By 120 AC though, the Tarkkin had begun to unify more formally. Their stories tell of secret meetings and daring deals under the nose of Skagger masters to unify their people and begin to push the Skaggers out. In 150 AC, this action took place, and the Tarkkin rapidly kicked out Skagger forces in their region. Some claim that Skagger husbands who fought against their kinsmen on the side of the Tarkkin were allowed to stay, but it is impossible to know for sure. Shortly afterward, as the Tarkkin pushed outward and drove south, beyond their traditional territory, they came across the Regalian Empire. Unfortunately, to the Regalians, the Tarkkin appeared just as savage as the Skaggers and the fighting lasted several days as the Tarkkin continued to retreat back, returning to their traditional lands. By this time, luckily, Tarkkin captives from battle had revealed the truth to the Regalians who opted for a more peaceful approach to dealing with the Tarkkin. A simple deal was hammered out, and the Tarkkin were left in peace. Soon after this, the formal Order of Maailma was set down by their society in order to bring a true peace onto their lands which had seen conflict for over a century. The first marriages between the two tribes occurred during this era, and the formal boundaries between the two groups were also set out. Instead of attacking each other for their supplies as they had decades earlier, they would now trade for it. In the century since then, the Tarkkin have largely lived in peace. They made contact with isolated pockets of their people on some of the small islands just off Drixagh’s north coast and integrated them into their system of life, while also establishing peaceful ties to the Velheim and encountering the Fridurfolk for the first time in 198 AC.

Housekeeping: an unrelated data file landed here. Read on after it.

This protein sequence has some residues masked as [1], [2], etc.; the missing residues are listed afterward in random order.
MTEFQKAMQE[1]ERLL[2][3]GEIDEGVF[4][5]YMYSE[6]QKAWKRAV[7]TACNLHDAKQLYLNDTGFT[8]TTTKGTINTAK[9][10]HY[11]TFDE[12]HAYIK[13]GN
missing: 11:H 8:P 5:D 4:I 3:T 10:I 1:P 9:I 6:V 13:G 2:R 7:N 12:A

But recent years have seen problems come to their relatively isolated society. The raw material wealth of their land, from the great and ancient trees that grow in the forests of the Sudemo to the uncovered or minimally worked minerals of the Ylhällä’s mountains, has attracted the attention of the Regalian Empire. While other sources supply the Empire with these materials, surveys and more frequent contact with Imperial officials have served to make the Tarkkin worried and restless. These feelings were not helped by the Burning of the North, which the Tarkkin survived by declaring loyalty to Regalia along with the Velheim in their lands, further driving worries into the population about their future. For now, though, the Empire is busy elsewhere, and so the Tarkkin carry out their days in their corner of Drixagh as they have for the past century.
Language and Dialects